A Two Week Trial
So, I finally put my thoughts together and decided to do a small experiment. I would start a fresh project and import only the game assets, like textures, 3D models and sounds, writing the actual script from scratch. I allotted myself two weeks to accomplish this task, and would decide on any long term changes after this two week period expired.
I did not expect to get very far in two weeks, but I felt that was enough time to figure out how things would go. Well, they went pretty well. I was able to rewrite many of the game's basic systems in a much more efficient way than I had 7 years ago. This highlighted to me many of the redundancies and problems that were plaguing my current script. It also gave me the confidence I needed to actually go in and change some of those scripts.
While this new version of Star Explorers will probably never be played by anyone, it has served an important purpose and will contribute greatly to the future of the game.
Now I have returned to the current testing branch version of Star Explorers, and have completely rewritten the galaxy save and load functions, based on this new approach. It still uses a lot of the same scripts, but the core of how the game actually works is totally different. A player may not notice it at all of course, other than having less crashes and maybe a little shorter loading times in some cases.
Specifically, I have taken a very new approach to saving and updating the galaxy information. Previously, when a player started a new game, it would generate a new galaxy, and write that galaxy's data to a file. This file would then be used to reload the galaxy whenever the player loaded a saved game, or traveled from a planet's surface back to their spaceship. The galaxy file was never altered after it was initially written, so that forced me to come up with an elaborate system of other files which stored any information that may have changed in the galaxy. So any stars or planets that were scanned would have to write new files with scan information. Then, when reloading the galaxy, each star would have to access these additional files, in order to update their skills (skills are just entity specific variables in 3D Gamestudio). This was a constant headache for me, as the system was so complex and interdependent, that any changes to the game would easily cause problems and lead to unforeseen bugs.
The new system has the same basic output, but handles the data completely differently. It again creates a galaxy, and writes the information to a file. That file is accessed and used whenever the player loads a game, or returns to the spaceship. However, instead of the elaborate system of supporting files, the game simply rewrites the galaxy file every time the game is saved, so entity skills are always kept up to date in that one, simple file.
It seems like a no-brainer in terms of how to save game data. However, when I started this project seven years ago, I had no idea how any of this was going to work. I did not even know star information/skills would have to change or be updated, so these things were written incrementally on top of what was already there. Since my galaxy save and load script “worked” I would simply write new scripts around what was already in place. Only years later could I look back and see exactly how problematic the whole system had become.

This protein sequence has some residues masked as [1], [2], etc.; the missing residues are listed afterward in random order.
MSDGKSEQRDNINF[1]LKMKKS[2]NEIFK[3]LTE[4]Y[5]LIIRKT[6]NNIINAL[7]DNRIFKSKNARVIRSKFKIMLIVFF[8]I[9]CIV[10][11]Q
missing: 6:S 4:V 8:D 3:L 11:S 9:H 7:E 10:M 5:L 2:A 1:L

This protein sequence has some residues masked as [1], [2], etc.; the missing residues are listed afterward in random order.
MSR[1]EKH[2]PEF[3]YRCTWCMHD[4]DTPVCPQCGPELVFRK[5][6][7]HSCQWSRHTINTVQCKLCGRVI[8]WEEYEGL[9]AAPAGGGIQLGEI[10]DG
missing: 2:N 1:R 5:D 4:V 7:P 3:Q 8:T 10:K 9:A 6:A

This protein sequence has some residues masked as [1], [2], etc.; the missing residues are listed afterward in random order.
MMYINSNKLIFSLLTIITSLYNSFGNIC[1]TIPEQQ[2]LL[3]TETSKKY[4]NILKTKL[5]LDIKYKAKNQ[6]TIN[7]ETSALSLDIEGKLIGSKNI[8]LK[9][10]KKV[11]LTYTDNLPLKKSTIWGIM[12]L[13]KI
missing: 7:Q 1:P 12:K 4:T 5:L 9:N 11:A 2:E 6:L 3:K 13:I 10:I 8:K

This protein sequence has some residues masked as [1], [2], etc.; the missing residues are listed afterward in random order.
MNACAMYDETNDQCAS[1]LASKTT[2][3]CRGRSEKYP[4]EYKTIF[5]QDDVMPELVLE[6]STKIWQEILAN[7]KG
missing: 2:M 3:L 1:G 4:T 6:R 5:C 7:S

Valuable Lessons for the Thoughtless Programmer
Ultimately, this experience taught me something many veteran programmers will say quite often, that you should plan out your scripts before writing them, This is why design documents are important, thinking through how a system will work very thoroughly will save you a lot of time and effort in the long run. I have a background in art, not programming, and I have tended to take a similar approach in making games. Getting an idea, and pursuing it is fun, and can be valuable. But if you want to make a game *other* people can enjoy, you have to really make the effort to ensure it is functioning properly.
I am nearing a point where the new version is just about ready for play-testing. I'm excited and kind of scared, as bugs do have a habit of reaching players when they may have evaded my attempts to discover them.
The next plan is to take another close look at the Star Chart. Again, the Star Chart was written by a younger version of myself. It took it's approach very literally. Instead of just looking at the galaxy file, and plotting stars and planets according to that, the game actually created a separate database of star and planet information when the player scanned each heavenly body. This approach seemed so logical at the time, especially when the galaxy file itself could not be updated, and was based on the same set of limitations I described above. But now, instead of dealing with a separate, complex set of files, the Star Chart could simply take existing galaxy file information and use that to display its data.
Once again, this seems so easy and logical. But tell that to a guy who, seven or eight years ago, decided to write a procedural galaxy generation script with no previous experience and no idea how to do it.